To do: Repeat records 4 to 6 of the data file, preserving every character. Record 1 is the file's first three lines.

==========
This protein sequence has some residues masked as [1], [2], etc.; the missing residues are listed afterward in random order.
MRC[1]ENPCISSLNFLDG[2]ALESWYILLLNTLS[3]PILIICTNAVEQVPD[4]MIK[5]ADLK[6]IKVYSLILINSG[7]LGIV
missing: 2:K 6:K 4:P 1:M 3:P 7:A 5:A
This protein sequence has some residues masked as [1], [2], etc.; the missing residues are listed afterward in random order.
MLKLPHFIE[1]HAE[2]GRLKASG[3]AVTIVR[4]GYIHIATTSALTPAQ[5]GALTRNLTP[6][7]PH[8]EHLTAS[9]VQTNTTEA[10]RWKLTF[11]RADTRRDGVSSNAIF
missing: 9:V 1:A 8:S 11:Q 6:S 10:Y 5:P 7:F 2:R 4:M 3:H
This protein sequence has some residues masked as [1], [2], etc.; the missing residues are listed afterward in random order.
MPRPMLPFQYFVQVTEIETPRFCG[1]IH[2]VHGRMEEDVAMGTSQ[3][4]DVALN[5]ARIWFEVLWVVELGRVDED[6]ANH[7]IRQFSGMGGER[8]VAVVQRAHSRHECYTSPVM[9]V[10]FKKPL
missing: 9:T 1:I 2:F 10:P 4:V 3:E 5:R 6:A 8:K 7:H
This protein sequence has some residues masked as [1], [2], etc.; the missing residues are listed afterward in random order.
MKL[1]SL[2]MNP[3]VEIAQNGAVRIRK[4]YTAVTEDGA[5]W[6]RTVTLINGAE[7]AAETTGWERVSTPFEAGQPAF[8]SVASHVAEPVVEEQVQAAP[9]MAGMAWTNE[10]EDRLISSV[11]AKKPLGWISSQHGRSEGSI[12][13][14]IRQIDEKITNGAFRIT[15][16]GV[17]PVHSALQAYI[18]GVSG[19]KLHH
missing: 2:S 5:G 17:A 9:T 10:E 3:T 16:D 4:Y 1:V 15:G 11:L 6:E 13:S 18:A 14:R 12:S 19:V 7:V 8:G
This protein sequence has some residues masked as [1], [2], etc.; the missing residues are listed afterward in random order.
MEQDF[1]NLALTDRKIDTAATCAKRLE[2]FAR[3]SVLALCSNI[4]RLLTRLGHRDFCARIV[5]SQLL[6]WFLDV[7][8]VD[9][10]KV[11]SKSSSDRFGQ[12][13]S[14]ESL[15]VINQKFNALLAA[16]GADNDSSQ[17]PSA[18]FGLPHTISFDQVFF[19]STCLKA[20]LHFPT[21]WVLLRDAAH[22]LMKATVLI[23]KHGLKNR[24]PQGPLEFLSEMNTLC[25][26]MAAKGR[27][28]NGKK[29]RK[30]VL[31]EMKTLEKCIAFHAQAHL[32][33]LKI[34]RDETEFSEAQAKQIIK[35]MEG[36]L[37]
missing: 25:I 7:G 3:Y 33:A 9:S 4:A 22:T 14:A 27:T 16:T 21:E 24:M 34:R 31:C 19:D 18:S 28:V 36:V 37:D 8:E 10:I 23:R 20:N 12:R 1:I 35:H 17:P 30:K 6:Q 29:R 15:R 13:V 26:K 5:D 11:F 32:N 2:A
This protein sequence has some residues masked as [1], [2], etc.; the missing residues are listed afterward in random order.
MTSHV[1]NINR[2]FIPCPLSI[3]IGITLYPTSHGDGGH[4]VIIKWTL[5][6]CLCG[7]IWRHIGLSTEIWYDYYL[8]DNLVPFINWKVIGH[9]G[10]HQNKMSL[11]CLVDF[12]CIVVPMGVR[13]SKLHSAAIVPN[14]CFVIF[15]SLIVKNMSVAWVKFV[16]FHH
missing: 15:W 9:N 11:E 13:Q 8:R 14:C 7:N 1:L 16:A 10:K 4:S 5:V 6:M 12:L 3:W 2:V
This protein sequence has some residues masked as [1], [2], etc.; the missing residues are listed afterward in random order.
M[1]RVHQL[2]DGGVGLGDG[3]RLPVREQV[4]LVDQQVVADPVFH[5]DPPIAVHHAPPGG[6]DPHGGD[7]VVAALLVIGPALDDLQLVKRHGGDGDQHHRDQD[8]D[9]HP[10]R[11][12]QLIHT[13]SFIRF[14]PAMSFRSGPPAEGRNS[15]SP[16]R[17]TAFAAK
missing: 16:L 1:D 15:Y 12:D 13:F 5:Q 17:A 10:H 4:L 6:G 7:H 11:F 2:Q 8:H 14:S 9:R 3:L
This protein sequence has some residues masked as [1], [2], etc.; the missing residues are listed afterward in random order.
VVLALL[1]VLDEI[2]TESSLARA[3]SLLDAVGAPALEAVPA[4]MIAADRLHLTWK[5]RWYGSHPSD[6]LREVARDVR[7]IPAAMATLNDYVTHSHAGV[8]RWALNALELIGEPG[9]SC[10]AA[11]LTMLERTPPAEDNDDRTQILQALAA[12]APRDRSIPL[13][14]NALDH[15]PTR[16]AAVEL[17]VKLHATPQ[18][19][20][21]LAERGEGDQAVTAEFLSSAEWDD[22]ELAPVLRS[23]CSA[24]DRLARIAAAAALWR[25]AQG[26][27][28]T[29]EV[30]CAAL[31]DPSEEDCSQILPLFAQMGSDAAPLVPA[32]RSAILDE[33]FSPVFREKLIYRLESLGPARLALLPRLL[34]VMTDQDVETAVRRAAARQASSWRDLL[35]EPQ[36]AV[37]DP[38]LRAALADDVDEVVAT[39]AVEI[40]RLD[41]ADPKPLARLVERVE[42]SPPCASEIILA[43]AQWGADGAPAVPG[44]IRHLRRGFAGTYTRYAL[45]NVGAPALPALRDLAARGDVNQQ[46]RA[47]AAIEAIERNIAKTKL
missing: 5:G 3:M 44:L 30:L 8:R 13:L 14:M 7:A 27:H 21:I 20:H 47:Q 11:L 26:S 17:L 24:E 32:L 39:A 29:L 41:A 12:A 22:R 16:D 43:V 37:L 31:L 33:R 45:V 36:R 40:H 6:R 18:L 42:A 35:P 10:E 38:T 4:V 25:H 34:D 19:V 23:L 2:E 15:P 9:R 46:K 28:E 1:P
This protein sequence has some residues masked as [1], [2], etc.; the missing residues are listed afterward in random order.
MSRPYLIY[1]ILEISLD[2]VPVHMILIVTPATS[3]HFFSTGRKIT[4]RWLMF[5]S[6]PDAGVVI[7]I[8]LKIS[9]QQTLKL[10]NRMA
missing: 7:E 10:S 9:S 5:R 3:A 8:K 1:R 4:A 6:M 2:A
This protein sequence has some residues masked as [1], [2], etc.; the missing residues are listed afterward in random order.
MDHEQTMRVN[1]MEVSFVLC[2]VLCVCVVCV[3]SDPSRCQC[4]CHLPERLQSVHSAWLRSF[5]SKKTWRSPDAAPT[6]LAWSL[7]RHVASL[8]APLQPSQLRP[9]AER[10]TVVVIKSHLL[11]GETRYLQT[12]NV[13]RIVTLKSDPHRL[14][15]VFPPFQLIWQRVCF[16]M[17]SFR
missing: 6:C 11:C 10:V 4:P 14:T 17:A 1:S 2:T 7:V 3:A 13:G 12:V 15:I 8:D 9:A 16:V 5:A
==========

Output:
This protein sequence has some residues masked as [1], [2], etc.; the missing residues are listed afterward in random order.
MKL[1]SL[2]MNP[3]VEIAQNGAVRIRK[4]YTAVTEDGA[5]W[6]RTVTLINGAE[7]AAETTGWERVSTPFEAGQPAF[8]SVASHVAEPVVEEQVQAAP[9]MAGMAWTNE[10]EDRLISSV[11]AKKPLGWISSQHGRSEGSI[12][13][14]IRQIDEKITNGAFRIT[15][16]GV[17]PVHSALQAYI[18]GVSG[19]KLHH
missing: 2:S 5:G 17:A 9:T 10:E 3:T 16:D 4:Y 1:V 15:G 11:L 6:E 13:S 18:A 14:R 12:S 19:V 7:V 8:G
This protein sequence has some residues masked as [1], [2], etc.; the missing residues are listed afterward in random order.
MEQDF[1]NLALTDRKIDTAATCAKRLE[2]FAR[3]SVLALCSNI[4]RLLTRLGHRDFCARIV[5]SQLL[6]WFLDV[7][8]VD[9][10]KV[11]SKSSSDRFGQ[12][13]S[14]ESL[15]VINQKFNALLAA[16]GADNDSSQ[17]PSA[18]FGLPHTISFDQVFF[19]STCLKA[20]LHFPT[21]WVLLRDAAH[22]LMKATVLI[23]KHGLKNR[24]PQGPLEFLSEMNTLC[25][26]MAAKGR[27][28]NGKK[29]RK[30]VL[31]EMKTLEKCIAFHAQAHL[32][33]LKI[34]RDETEFSEAQAKQIIK[35]MEG[36]L[37]
missing: 25:I 7:G 3:Y 33:A 9:S 4:A 22:T 14:A 27:T 16:T 21:E 24:M 34:R 31:C 19:D 18:S 28:V 36:V 37:D 8:E 10:I 23:R 20:N 12:R 1:I 35:H 17:P 30:K 6:Q 29:R 15:R 13:V 26:K 5:D 11:F 32:N 2:A
This protein sequence has some residues masked as [1], [2], etc.; the missing residues are listed afterward in random order.
MTSHV[1]NINR[2]FIPCPLSI[3]IGITLYPTSHGDGGH[4]VIIKWTL[5][6]CLCG[7]IWRHIGLSTEIWYDYYL[8]DNLVPFINWKVIGH[9]G[10]HQNKMSL[11]CLVDF[12]CIVVPMGVR[13]SKLHSAAIVPN[14]CFVIF[15]SLIVKNMSVAWVKFV[16]FHH
missing: 15:W 9:N 11:E 13:Q 8:R 14:C 7:N 1:L 16:A 10:K 4:S 5:V 6:M 12:L 3:W 2:V